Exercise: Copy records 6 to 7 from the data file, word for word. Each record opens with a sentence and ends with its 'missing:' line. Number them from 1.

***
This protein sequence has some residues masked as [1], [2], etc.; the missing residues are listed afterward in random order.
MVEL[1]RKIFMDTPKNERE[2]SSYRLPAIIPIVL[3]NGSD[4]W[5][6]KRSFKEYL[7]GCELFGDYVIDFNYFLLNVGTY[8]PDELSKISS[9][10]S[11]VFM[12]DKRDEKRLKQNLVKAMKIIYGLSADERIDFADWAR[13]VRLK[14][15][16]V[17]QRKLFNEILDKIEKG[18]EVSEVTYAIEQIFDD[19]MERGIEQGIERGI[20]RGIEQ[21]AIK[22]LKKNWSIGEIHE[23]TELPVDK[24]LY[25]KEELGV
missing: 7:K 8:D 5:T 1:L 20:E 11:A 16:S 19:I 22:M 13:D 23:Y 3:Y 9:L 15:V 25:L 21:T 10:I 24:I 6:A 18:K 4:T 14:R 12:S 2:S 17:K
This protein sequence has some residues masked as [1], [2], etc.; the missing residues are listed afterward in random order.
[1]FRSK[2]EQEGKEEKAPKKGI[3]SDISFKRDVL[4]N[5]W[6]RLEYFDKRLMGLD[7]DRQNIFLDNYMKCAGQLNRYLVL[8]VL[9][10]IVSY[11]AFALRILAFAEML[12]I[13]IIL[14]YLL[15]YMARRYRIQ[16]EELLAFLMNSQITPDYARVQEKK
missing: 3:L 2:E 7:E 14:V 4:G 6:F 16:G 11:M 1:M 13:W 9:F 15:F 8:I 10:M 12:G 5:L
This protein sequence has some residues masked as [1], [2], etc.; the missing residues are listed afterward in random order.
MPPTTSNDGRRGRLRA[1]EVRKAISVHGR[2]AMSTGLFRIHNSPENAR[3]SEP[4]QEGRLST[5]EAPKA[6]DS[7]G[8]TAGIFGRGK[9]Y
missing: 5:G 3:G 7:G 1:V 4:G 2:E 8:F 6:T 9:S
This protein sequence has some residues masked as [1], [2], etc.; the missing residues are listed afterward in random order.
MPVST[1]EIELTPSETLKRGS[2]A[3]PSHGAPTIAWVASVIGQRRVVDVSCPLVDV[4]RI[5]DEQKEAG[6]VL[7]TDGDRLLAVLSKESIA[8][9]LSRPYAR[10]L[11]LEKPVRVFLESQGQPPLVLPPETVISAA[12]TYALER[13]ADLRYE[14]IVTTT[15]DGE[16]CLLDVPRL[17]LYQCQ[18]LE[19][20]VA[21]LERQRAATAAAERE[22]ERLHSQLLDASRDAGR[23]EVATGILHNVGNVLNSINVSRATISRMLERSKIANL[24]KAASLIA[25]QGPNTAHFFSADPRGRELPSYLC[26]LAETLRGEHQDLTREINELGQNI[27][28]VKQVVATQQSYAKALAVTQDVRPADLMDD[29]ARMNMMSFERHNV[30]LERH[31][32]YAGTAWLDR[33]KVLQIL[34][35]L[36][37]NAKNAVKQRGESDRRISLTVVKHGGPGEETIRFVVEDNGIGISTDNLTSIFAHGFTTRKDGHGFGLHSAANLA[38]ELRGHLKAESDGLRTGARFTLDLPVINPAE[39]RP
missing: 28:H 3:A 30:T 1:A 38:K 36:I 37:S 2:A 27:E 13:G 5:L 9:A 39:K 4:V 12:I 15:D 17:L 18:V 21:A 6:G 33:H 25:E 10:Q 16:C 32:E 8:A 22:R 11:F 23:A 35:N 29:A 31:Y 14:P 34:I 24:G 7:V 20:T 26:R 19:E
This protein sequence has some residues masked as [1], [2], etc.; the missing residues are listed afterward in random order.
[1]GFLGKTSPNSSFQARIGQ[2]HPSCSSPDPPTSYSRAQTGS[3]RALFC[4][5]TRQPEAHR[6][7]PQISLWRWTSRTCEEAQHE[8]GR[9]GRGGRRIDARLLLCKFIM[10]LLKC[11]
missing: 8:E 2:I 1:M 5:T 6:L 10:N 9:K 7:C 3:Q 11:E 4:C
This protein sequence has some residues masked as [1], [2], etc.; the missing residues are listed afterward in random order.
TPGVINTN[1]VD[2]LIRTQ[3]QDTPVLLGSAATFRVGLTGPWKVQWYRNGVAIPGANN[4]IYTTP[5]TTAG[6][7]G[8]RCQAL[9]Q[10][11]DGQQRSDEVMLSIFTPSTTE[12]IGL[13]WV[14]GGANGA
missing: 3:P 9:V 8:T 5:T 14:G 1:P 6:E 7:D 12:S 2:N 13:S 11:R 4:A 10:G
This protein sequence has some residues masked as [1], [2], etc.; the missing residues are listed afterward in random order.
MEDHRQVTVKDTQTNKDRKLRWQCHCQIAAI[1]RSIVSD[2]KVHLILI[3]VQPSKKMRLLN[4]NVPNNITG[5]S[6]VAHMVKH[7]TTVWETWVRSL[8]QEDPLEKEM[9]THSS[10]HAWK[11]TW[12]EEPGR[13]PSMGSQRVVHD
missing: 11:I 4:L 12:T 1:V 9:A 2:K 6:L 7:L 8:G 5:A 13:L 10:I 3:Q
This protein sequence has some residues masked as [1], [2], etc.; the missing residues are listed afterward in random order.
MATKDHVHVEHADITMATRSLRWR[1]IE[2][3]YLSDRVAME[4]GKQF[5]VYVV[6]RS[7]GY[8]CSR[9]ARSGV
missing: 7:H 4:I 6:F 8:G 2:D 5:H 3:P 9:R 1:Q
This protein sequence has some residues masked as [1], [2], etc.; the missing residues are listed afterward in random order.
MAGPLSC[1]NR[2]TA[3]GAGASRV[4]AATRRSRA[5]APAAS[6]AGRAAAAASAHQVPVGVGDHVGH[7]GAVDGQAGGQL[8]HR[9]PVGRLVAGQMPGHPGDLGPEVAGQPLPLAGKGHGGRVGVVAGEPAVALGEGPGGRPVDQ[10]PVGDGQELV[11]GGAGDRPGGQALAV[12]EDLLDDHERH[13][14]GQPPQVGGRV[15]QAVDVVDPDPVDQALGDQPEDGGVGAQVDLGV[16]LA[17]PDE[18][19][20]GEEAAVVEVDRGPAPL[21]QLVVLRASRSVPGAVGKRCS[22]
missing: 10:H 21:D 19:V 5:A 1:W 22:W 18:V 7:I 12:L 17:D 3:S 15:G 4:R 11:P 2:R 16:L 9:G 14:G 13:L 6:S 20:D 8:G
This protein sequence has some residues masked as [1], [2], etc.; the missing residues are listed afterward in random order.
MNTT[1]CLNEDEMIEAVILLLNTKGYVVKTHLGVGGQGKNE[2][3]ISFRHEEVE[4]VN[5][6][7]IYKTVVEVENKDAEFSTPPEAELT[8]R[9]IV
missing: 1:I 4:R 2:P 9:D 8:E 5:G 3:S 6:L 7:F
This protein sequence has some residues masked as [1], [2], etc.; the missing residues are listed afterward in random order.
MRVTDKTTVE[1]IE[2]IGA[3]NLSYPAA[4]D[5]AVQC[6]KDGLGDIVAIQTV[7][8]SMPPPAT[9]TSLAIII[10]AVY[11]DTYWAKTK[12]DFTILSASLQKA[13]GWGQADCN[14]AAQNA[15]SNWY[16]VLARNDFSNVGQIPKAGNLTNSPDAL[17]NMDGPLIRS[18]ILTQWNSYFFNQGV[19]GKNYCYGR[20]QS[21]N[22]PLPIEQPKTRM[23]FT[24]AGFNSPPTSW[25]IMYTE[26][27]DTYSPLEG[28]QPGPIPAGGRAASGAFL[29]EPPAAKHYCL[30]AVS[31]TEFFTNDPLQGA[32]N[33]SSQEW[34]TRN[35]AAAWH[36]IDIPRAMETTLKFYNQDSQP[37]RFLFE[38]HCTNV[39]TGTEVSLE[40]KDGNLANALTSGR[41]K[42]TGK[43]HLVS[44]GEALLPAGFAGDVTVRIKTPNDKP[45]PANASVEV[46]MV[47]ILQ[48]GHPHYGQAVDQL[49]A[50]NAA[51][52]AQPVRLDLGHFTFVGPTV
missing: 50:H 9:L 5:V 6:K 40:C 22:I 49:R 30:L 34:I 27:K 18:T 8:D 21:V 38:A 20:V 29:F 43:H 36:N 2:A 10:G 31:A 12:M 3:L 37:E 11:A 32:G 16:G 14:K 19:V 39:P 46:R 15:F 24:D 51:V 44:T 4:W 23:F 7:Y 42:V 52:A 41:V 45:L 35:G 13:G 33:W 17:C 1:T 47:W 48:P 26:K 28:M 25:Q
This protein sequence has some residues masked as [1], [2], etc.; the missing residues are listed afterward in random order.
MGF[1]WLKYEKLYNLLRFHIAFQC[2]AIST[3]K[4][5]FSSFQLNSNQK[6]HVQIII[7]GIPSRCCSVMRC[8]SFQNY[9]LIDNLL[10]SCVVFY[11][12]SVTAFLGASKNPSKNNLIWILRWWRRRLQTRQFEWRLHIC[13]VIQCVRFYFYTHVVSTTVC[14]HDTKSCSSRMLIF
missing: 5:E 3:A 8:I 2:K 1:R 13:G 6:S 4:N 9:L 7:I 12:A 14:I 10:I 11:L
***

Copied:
This protein sequence has some residues masked as [1], [2], etc.; the missing residues are listed afterward in random order.
TPGVINTN[1]VD[2]LIRTQ[3]QDTPVLLGSAATFRVGLTGPWKVQWYRNGVAIPGANN[4]IYTTP[5]TTAG[6][7]G[8]RCQAL[9]Q[10][11]DGQQRSDEVMLSIFTPSTTE[12]IGL[13]WV[14]GGANGA
missing: 3:P 9:V 8:T 5:T 14:G 1:P 6:E 7:D 12:S 2:N 13:S 11:R 4:A 10:G
This protein sequence has some residues masked as [1], [2], etc.; the missing residues are listed afterward in random order.
MEDHRQVTVKDTQTNKDRKLRWQCHCQIAAI[1]RSIVSD[2]KVHLILI[3]VQPSKKMRLLN[4]NVPNNITG[5]S[6]VAHMVKH[7]TTVWETWVRSL[8]QEDPLEKEM[9]THSS[10]HAWK[11]TW[12]EEPGR[13]PSMGSQRVVHD
missing: 11:I 4:L 12:T 1:V 9:A 2:K 6:L 7:L 8:G 5:A 13:L 10:I 3:Q